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CA's, Mask type, and leaks/vent
#1
Question 
I have been pouring over sleepyhead data and trying to find some relationship between my CA's and any other data on sleepyhead.
Most of my CA's happen the last 4 hours of the night when I am half asleep. I get that and classify them as SWJ. Junk or not, I have to stop them. I believe my O2 drops too low and wakes me up. I caught one time at 86%.

What I have also noticed was that when a cluster of CA's happen, I also have no mask leaks.

Another observation is, I am using the P10 system and there is no free space in the mask to dampen the pressure changes.

My question is - Can a FFM or Nasal mask with more free space be easier on the CA's and sudden pressure changes?

Following the discussions on EPR, CA's and etc. it seems that the people with the pillows have a bigger problem. Could be my imagination so you are free to "Correct me if I am wrong"
Dont-know  I am an accountant so any advice given here is not medical. If I give any financial advice, you can take it to the bank. However, you will have a hard time cashing it in. Okay
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#2
(11-13-2016, 08:19 PM)Rcgop Wrote: I have been pouring over sleepyhead data and trying to find some relationship between my CA's and any other data on sleepyhead.
Most of my CA's happen the last 4 hours of the night when I am half asleep. I get that and classify them as SWJ. Junk or not, I have to stop them. I believe my O2 drops too low and wakes me up. I caught one time at 86%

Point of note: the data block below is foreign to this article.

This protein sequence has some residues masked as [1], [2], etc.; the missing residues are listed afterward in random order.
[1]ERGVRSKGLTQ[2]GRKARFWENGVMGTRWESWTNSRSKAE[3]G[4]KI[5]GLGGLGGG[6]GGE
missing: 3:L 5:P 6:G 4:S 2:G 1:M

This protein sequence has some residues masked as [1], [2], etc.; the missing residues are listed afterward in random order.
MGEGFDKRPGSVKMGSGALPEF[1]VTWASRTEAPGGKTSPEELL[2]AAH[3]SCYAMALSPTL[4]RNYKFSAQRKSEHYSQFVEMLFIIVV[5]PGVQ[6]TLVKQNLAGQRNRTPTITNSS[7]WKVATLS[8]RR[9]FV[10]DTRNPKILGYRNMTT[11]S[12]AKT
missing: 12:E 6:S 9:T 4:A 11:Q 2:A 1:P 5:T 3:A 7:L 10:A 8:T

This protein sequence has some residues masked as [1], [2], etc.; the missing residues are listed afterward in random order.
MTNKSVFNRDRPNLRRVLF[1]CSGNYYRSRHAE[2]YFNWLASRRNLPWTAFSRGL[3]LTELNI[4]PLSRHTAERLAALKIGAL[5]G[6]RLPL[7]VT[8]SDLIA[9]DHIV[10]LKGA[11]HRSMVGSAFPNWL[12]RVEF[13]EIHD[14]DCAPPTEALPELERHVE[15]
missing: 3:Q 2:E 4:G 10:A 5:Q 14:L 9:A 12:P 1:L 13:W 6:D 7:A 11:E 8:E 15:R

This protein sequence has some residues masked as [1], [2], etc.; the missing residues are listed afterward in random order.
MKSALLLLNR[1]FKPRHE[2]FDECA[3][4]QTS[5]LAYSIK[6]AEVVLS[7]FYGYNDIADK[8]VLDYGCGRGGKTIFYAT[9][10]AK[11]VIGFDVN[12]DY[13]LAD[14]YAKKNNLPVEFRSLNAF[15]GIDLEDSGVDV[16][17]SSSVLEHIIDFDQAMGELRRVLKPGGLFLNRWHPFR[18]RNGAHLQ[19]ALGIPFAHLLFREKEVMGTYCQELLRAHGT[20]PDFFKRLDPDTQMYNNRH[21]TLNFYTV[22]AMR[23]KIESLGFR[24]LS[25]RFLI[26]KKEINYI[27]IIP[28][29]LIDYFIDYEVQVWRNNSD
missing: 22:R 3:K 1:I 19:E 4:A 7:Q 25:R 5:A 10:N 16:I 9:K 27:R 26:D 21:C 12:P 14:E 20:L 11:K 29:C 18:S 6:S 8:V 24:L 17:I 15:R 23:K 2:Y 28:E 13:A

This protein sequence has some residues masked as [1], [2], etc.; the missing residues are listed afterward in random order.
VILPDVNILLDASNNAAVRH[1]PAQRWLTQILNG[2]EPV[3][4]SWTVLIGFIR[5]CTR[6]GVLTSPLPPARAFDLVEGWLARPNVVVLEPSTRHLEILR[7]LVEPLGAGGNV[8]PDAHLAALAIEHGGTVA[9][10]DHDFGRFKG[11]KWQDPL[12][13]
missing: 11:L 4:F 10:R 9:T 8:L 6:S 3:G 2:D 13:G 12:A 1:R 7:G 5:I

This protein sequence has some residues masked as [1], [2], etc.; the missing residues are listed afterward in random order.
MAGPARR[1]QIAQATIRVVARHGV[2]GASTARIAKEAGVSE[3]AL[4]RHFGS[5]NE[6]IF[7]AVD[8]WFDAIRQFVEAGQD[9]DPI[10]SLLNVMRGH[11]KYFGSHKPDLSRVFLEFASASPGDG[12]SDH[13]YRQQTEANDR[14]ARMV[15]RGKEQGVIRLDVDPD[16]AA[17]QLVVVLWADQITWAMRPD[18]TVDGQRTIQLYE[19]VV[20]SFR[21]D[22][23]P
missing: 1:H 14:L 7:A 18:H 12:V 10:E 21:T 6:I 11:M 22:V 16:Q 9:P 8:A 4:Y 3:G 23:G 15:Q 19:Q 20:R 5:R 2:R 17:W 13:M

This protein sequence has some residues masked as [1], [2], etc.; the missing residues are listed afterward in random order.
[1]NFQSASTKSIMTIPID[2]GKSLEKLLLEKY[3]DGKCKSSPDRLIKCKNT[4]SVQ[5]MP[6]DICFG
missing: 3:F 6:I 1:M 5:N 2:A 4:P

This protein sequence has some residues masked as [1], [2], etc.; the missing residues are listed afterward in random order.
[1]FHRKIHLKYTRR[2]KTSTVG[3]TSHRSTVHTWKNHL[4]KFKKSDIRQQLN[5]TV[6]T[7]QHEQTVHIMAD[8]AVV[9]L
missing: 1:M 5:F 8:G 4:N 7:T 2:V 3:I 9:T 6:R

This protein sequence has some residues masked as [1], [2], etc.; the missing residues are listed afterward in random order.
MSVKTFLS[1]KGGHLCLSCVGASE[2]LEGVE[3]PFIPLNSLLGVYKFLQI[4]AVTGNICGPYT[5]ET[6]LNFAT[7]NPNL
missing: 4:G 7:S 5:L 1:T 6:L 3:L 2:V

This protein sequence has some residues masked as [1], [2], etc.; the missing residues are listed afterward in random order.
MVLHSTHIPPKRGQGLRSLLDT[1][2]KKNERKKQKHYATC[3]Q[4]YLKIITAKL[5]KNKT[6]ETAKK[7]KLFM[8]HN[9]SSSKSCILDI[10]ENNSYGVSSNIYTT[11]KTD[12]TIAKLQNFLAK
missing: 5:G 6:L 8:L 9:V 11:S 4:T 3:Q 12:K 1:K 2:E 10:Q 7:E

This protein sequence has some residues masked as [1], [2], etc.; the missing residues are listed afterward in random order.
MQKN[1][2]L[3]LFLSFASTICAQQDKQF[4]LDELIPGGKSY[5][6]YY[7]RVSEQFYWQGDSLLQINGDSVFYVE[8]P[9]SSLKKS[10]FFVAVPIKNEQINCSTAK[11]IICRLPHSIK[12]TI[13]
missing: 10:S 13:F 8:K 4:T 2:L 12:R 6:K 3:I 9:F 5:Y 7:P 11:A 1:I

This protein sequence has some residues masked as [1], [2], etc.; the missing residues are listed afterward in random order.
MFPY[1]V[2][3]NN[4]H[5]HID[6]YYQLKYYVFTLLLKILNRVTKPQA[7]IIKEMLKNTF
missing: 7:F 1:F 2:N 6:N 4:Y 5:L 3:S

Did either your diagnostic or titration sleep tests say anything about CAs?

Quote:What I have also noticed was that when a cluster of CA's happen, I also have no mask leaks.
How many CAs are we talking about? And how long do they last? And what does your leak line look like the rest of the night?

Also there's no good reason to assume that "no leaks" is what's causing the CAs: The Resmed machine you are using records only the unintentional leak rate and it's actually expected that if the leaks are well controlled, the leak rate should be reported as 0 L/min for most (even all) of the night.

Quote:Another observation is, I am using the P10 system and there is no free space in the mask to dampen the pressure changes.

My question is - Can a FFM or Nasal mask with more free space be easier on the CA's and sudden pressure changes?
I don't know what you mean by "dampen the pressure changes." Do you mean "less noticeable"?? Or do you mean something else?

It is true that the space in a nasal pillows mask is somewhat less than in a nasal mask and significantly less than the space in a larger nasal mask or a FFM, but all the space inside the mask is pressurized regardless of what kind of mask you are using.